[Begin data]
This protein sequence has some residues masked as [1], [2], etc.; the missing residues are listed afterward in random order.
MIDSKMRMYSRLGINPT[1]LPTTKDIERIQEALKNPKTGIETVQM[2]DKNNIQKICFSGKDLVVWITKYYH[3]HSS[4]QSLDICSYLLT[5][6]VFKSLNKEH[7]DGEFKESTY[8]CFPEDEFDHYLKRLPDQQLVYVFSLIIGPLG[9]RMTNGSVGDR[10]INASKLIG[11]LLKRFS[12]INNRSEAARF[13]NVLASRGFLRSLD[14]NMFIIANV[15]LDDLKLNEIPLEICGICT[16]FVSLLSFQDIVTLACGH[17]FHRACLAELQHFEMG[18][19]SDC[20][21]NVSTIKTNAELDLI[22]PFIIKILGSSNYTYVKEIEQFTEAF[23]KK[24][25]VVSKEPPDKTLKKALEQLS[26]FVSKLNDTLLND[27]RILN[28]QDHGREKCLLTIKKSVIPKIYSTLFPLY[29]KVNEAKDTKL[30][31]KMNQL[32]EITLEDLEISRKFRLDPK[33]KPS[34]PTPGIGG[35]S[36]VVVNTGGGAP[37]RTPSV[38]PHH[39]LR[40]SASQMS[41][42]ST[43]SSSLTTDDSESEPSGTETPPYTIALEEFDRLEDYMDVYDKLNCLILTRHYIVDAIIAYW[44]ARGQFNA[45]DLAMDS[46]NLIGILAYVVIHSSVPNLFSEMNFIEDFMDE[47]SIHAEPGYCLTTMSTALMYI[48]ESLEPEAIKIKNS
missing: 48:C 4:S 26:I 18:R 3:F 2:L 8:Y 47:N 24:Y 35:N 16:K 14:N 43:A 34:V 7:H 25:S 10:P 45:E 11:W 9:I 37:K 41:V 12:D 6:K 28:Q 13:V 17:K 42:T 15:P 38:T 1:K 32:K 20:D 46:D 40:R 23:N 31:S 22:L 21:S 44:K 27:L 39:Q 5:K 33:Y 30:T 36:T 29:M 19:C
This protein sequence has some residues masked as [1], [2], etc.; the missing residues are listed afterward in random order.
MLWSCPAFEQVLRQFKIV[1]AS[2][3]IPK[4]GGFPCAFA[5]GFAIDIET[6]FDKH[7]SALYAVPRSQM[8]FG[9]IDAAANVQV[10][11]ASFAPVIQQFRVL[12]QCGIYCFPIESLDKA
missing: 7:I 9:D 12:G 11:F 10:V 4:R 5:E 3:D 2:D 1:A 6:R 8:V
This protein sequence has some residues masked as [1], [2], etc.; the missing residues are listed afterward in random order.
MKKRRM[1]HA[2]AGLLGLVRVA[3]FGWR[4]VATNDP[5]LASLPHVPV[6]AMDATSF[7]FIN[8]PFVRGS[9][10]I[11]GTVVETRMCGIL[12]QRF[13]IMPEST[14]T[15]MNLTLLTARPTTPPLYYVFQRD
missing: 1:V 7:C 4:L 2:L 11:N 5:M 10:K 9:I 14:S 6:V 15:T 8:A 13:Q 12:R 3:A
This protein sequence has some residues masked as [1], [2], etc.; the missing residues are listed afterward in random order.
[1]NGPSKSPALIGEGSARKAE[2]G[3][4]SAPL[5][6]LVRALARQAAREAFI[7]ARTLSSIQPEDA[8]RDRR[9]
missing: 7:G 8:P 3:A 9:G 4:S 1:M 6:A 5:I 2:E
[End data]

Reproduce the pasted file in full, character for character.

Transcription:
This protein sequence has some residues masked as [1], [2], etc.; the missing residues are listed afterward in random order.
MIDSKMRMYSRLGINPT[1]LPTTKDIERIQEALKNPKTGIETVQM[2]DKNNIQKICFSGKDLVVWITKYYH[3]HSS[4]QSLDICSYLLT[5][6]VFKSLNKEH[7]DGEFKESTY[8]CFPEDEFDHYLKRLPDQQLVYVFSLIIGPLG[9]RMTNGSVGDR[10]INASKLIG[11]LLKRFS[12]INNRSEAARF[13]NVLASRGFLRSLD[14]NMFIIANV[15]LDDLKLNEIPLEICGICT[16]FVSLLSFQDIVTLACGH[17]FHRACLAELQHFEMG[18][19]SDC[20][21]NVSTIKTNAELDLI[22]PFIIKILGSSNYTYVKEIEQFTEAF[23]KK[24][25]VVSKEPPDKTLKKALEQLS[26]FVSKLNDTLLND[27]RILN[28]QDHGREKCLLTIKKSVIPKIYSTLFPLY[29]KVNEAKDTKL[30][31]KMNQL[32]EITLEDLEISRKFRLDPK[33]KPS[34]PTPGIGG[35]S[36]VVVNTGGGAP[37]RTPSV[38]PHH[39]LR[40]SASQMS[41][42]ST[43]SSSLTTDDSESEPSGTETPPYTIALEEFDRLEDYMDVYDKLNCLILTRHYIVDAIIAYW[44]ARGQFNA[45]DLAMDS[46]NLIGILAYVVIHSSVPNLFSEMNFIEDFMDE[47]SIHAEPGYCLTTMSTALMYI[48]ESLEPEAIKIKNS
missing: 48:C 4:S 26:I 18:R 3:F 2:L 8:Y 47:N 24:Y 35:N 16:K 14:N 43:A 34:V 7:H 25:S 10:P 45:E 11:W 9:I 37:K 41:V 12:D 6:K 28:Q 13:V 17:K 42:T 15:P 38:T 1:K 32:K 20:D 46:D 40:R 23:N 31:S 22:L 21:S 44:K 27:L 39:Q 5:K 33:Y 30:T 36:T 29:M 19:C
This protein sequence has some residues masked as [1], [2], etc.; the missing residues are listed afterward in random order.
MLWSCPAFEQVLRQFKIV[1]AS[2][3]IPK[4]GGFPCAFA[5]GFAIDIET[6]FDKH[7]SALYAVPRSQM[8]FG[9]IDAAANVQV[10][11]ASFAPVIQQFRVL[12]QCGIYCFPIESLDKA
missing: 7:I 9:D 12:G 11:F 10:V 4:R 5:E 3:D 2:D 1:A 6:R 8:V
This protein sequence has some residues masked as [1], [2], etc.; the missing residues are listed afterward in random order.
MKKRRM[1]HA[2]AGLLGLVRVA[3]FGWR[4]VATNDP[5]LASLPHVPV[6]AMDATSF[7]FIN[8]PFVRGS[9][10]I[11]GTVVETRMCGIL[12]QRF[13]IMPEST[14]T[15]MNLTLLTARPTTPPLYYVFQRD
missing: 1:V 7:C 4:L 2:L 11:N 5:M 10:K 9:I 14:S 6:V 15:T 8:A 13:Q 12:R 3:A
This protein sequence has some residues masked as [1], [2], etc.; the missing residues are listed afterward in random order.
[1]NGPSKSPALIGEGSARKAE[2]G[3][4]SAPL[5][6]LVRALARQAAREAFI[7]ARTLSSIQPEDA[8]RDRR[9]
missing: 7:G 8:P 3:A 9:G 4:S 1:M 6:A 5:I 2:E